With energy costs still a major source of concern to consumers, Alan Aldridge looks at some of the choices facing organisations
Each month, the Consumer Price Index (CPI) remains stubbornly high – twice as high in fact as the Bank of England’s target – and one of the main reasons is the continuing high price of energy. For all of us, energy is not a discretionary purchase – we cannot choose to forego energy this month in order to make savings.
The energy issue has been growing in importance and urgency over the last few years. In the political arena, debates about peak oil as well as the need to replace aging power stations and distribution networks have resulted in a raft of new legislation. Whereas security of supply issues were traditionally not something the UK needed to concern itself with, that has all changed with the reduced flows from the North Sea but also political worries about the security of our imports. We may be in the middle of summer but the memory of disputes between Russia and the neighbours through which its gas flows are all too vivid.
Against the background of rising prices and concerns about security of supply, what can the UK do? After several decades of lobbying, the Government has finally woken up to the fact that the cheapest megawatt of energy is the one we do not need to produce in the first place. Or to put it another way, optimising our use of energy – using less – is the first priority.
As an engineer and also the Director of an association of businesses, it has always struck me as extremely odd how difficult this message is to get across. Running an organisation as efficiently and productively as possible is a primary task of management. But traditionally this has not applied to energy where the bill seems to be regarded as an uncontrollable overhead rather than a resource to be managed like everything else.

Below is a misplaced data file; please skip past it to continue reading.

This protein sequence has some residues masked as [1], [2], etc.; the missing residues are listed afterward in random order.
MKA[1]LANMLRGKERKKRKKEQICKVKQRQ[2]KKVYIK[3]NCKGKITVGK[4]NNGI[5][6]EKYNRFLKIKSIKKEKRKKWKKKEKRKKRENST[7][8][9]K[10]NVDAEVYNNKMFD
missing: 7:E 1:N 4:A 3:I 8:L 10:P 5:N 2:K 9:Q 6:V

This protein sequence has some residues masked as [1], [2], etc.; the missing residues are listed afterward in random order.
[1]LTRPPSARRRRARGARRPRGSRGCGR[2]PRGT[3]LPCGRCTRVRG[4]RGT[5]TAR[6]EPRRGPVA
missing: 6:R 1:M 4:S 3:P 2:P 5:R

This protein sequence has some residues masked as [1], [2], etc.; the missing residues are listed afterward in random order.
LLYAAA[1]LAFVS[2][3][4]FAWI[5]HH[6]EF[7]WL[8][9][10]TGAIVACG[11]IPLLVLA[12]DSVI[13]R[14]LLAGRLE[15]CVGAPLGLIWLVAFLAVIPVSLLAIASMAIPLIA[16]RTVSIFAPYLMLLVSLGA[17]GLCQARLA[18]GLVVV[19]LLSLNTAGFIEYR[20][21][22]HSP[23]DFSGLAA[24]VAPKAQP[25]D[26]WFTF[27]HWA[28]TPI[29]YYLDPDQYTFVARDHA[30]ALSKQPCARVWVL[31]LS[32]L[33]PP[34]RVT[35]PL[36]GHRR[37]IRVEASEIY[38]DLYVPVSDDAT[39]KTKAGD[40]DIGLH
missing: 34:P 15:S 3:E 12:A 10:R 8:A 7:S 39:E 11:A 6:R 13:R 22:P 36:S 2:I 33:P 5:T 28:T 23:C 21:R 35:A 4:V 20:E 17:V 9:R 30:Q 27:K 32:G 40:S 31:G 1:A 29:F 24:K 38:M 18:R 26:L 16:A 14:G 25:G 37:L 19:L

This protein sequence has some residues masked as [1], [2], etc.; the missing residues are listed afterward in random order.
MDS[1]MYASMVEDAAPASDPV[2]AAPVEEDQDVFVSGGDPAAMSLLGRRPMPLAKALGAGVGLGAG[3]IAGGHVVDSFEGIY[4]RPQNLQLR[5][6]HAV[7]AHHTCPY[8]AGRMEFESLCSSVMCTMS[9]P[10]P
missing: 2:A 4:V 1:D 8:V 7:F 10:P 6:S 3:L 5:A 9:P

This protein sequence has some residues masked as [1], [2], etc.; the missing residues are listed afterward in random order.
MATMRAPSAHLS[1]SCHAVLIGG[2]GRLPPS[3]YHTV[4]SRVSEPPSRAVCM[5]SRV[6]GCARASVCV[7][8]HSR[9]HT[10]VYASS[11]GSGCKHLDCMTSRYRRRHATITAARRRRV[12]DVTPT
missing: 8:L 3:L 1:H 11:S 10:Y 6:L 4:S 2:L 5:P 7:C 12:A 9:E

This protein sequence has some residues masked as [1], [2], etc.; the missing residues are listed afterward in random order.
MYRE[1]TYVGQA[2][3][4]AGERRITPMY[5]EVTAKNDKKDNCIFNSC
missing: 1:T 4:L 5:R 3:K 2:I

Well, the Government seems to have finally heard the message and measures such as the Green Deal and the smart metering programme should provide consumers with the ability to tackle some of these issues. It has to be said though that there is still a significant time lag between the legislation being framed and business seeing the benefit. The Coalition Government was elected a year ago but it will be another year before the first grants are made under the Green Deal. And the smart metering programme is not due for completion before 2020.
Yet the essential point is there – energy efficiency is the first step towards controlling and minimising consumption and therefore the bills to be paid. In the larger picture, the lower the total aggregated demand from UK plc, the lower the cost of providing a new generation of power stations and the smaller the amount of imported energy we need. At the level of the individual business or public service provider, reducing demand will cut the bills and can also reduce the size (and cost) of onsite facilities like boilers and air conditioning.
The Green Deal